Naprstek Museum

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The Náprstek Museum of Asian, African and American Cultures, operating within the National Museum in Prague, devotes systematic attention to the material and spiritual legacy of non-European civilizations. It strives to deal with their heritage in its full breadth and variety, to show the lasting share contributed by the individual peoples to the treasury of world cultures, and to capture all the essential aspects of both traditional cultures and contemporary trends in Asia, Africa, the Americas and Oceania. In keeping with these objectives, the museum is involved in collecting, preserving and restoring, keeping, analysing and publishing primary documentary material; apart from outstanding art works, it also deals with objects of everyday use, manuscripts, records of oral tradition, musical archives, photographic and graphic documentation, and archival documents at large.


In 1862, when promiment Prague cultural figure Vojta Náprstek prepared the museum´s conception, he endowed it with a truly extensive collection project whose aim was to provide the broadest possible documentation of handicraft and industrial production. His museum´s first exhibits were modern machines and equipment purchased by Náprstek in England, during his visit in 1862. Náprstek personally and his museum soon became centrepoints around which the Czech intellectual élite concentrated. The museum´s premises served for regular meetings of artists, scholars as well as explorers who would come to Náprstek´s home to get information, as well as to obtain understanding for their projects (Emil Holub, Enrique Stanko Vráz, Josef Ko?enský, Otokar Feistmantel, and many others). They shared with members of Náprstek´s circle of friends impressions from their voyages and expeditions, and they brought in their own collections. Thus came into existence the first systematic collections gathered in the field.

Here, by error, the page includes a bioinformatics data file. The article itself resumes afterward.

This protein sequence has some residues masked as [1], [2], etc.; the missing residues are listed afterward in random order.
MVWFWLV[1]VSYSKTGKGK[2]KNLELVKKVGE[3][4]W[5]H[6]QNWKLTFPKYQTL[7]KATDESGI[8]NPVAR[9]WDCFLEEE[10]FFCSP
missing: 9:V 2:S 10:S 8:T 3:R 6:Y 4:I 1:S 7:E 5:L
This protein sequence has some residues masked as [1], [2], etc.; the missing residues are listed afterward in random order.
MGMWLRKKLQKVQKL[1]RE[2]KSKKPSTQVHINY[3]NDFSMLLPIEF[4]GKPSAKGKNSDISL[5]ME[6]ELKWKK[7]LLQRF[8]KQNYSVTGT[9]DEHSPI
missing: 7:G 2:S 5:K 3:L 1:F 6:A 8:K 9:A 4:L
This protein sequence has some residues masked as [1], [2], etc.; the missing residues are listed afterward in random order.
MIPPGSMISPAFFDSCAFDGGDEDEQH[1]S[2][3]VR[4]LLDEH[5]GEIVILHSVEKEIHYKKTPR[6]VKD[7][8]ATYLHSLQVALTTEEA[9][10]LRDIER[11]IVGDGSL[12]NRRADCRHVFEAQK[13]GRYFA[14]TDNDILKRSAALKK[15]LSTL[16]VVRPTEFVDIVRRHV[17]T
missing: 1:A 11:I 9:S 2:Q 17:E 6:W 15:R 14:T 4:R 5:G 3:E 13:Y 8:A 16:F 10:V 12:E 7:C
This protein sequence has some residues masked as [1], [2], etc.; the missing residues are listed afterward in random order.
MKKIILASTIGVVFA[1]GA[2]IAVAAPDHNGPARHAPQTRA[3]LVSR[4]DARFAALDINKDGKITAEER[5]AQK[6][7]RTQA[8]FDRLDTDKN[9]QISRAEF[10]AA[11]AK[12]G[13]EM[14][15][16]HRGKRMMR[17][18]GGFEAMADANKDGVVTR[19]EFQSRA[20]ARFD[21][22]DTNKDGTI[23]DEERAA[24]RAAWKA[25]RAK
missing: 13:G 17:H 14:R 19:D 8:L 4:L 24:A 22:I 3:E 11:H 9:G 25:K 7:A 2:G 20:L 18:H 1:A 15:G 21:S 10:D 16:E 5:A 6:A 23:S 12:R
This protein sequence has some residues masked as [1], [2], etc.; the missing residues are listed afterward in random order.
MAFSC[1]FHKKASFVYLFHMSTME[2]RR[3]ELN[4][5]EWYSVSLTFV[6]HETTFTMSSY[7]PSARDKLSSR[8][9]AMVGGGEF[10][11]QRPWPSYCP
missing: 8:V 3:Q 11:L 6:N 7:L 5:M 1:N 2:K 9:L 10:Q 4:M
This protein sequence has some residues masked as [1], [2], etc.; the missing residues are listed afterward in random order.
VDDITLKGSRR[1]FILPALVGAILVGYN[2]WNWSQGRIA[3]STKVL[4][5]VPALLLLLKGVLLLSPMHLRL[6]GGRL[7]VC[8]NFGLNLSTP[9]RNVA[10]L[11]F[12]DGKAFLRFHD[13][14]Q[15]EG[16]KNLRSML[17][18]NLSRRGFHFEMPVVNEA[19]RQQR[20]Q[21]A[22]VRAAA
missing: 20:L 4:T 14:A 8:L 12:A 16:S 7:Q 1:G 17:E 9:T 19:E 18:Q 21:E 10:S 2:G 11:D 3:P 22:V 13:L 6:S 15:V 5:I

In the 1880s Náprstek erected a new three-storey building in the back section of his estate to house the museum, which he made permanently accessible to the public. After Náprstek´s death (1894), his widow, Josefa Náprstková, was assisted in the museum´s administration by a board consisting of Náprstek´s friends, which operated under the aegis of the city of Prague. In 1928, the board signed a contract, under whose terms the museum was handed over, effective from May 3, 1932, to the administration of the Land of Bohemia. By then it had assumed a new name, becoming the Náprstek Museum of General Ethnography. On January 1, 1943, the Náprstek Museum was incorporated by the then German administration into the National Museum. After World War II the Náprstek Museum of General Ethnography was confirmed as a part of the National Museum enjoying a special autonomous status. Finally, in 1962, on the occasion of the centenary of its foundation, the museum´s, thus far predominant, accent on ethnographic approaches was extended to embrace the fine arts, applied art, archaeology and numismatics, and the change of conception was projected into its new name: the Náprstek Museum of Asian, African and American Cultures.
After World War II, came a new period of expanding the collections: since then the museum has acquired about two-thirds of its listed items, a trend which has been accompanied by a significant upgrading of the collection´s composition, typological structure and documentation.
 

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